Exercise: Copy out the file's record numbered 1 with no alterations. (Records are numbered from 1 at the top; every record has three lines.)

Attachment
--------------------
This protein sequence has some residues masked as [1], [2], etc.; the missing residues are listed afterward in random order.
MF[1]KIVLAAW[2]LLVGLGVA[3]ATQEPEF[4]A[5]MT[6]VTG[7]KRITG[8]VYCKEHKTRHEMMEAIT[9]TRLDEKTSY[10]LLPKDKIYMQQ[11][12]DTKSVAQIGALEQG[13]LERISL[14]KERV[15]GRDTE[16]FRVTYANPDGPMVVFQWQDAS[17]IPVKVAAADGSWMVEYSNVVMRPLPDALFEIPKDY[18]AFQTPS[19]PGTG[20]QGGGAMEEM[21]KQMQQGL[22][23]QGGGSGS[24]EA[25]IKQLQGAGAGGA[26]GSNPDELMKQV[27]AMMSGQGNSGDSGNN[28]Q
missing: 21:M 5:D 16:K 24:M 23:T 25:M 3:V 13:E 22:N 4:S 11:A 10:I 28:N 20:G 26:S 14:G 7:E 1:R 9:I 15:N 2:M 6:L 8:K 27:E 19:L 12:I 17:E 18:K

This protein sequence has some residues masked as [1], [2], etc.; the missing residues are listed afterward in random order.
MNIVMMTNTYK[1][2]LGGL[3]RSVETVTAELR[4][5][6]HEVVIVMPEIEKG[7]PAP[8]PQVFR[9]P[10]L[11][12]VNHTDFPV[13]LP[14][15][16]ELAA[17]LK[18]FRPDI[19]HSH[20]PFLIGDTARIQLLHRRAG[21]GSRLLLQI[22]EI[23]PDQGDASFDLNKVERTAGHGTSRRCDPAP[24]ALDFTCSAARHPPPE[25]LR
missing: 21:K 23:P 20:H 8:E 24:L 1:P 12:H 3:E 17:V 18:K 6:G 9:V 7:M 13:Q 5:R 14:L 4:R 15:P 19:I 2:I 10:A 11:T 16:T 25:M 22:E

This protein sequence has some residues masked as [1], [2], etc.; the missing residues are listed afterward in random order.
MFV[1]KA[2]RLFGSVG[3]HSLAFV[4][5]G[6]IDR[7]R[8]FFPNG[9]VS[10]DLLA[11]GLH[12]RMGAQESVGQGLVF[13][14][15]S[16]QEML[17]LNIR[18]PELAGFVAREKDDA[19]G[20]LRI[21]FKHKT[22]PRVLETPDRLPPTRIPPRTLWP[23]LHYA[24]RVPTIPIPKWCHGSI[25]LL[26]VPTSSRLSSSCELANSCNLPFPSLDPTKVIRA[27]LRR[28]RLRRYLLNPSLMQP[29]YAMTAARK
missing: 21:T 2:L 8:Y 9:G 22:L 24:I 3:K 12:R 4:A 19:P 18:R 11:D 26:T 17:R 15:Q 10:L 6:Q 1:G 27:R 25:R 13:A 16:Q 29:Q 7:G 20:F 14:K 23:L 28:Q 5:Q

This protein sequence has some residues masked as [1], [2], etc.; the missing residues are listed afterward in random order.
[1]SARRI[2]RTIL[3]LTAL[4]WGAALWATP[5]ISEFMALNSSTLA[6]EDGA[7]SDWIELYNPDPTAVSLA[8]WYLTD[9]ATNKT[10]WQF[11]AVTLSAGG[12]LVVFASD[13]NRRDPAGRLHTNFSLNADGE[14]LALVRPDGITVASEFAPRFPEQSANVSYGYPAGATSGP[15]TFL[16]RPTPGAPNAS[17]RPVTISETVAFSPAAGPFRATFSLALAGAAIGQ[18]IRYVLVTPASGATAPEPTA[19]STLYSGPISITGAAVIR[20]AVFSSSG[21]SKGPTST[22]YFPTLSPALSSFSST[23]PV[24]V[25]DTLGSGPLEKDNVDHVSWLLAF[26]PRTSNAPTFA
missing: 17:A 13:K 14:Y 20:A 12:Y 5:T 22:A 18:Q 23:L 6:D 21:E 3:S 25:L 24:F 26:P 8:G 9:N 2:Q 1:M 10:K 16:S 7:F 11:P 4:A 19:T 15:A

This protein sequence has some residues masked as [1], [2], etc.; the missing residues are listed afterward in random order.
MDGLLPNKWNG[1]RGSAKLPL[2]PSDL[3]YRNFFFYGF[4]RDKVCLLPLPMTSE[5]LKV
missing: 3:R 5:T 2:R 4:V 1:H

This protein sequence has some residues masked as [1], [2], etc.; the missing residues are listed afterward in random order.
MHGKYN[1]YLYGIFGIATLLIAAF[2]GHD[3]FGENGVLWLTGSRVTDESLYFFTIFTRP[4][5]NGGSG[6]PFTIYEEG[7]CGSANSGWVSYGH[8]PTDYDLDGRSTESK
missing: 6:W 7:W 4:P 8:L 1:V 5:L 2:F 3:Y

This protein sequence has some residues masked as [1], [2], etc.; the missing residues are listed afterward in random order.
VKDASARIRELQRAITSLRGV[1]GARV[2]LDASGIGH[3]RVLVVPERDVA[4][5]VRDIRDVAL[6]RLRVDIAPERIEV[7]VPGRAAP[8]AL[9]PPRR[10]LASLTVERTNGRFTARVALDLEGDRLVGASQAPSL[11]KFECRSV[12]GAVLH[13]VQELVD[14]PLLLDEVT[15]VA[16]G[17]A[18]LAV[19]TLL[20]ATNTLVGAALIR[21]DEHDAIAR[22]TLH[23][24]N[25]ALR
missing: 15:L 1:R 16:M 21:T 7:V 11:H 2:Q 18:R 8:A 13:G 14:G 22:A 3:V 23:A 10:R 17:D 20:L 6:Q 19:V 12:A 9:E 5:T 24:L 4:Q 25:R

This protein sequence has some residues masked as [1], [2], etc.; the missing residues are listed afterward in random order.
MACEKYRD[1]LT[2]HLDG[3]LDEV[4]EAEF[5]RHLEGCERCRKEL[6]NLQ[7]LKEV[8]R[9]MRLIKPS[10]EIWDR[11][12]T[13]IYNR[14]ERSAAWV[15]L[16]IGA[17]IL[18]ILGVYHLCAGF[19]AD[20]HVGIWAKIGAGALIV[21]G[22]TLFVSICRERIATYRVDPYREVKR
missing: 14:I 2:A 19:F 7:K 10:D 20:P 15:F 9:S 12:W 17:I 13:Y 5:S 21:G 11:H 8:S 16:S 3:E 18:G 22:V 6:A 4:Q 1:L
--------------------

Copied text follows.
This protein sequence has some residues masked as [1], [2], etc.; the missing residues are listed afterward in random order.
MF[1]KIVLAAW[2]LLVGLGVA[3]ATQEPEF[4]A[5]MT[6]VTG[7]KRITG[8]VYCKEHKTRHEMMEAIT[9]TRLDEKTSY[10]LLPKDKIYMQQ[11][12]DTKSVAQIGALEQG[13]LERISL[14]KERV[15]GRDTE[16]FRVTYANPDGPMVVFQWQDAS[17]IPVKVAAADGSWMVEYSNVVMRPLPDALFEIPKDY[18]AFQTPS[19]PGTG[20]QGGGAMEEM[21]KQMQQGL[22][23]QGGGSGS[24]EA[25]IKQLQGAGAGGA[26]GSNPDELMKQV[27]AMMSGQGNSGDSGNN[28]Q
missing: 21:M 5:D 16:K 24:M 23:T 25:M 3:V 13:E 22:N 4:S 11:A 10:I 28:N 20:G 26:S 14:G 7:E 1:R 9:I 15:N 2:M 6:L 8:K 27:E 19:L 12:I 17:E 18:K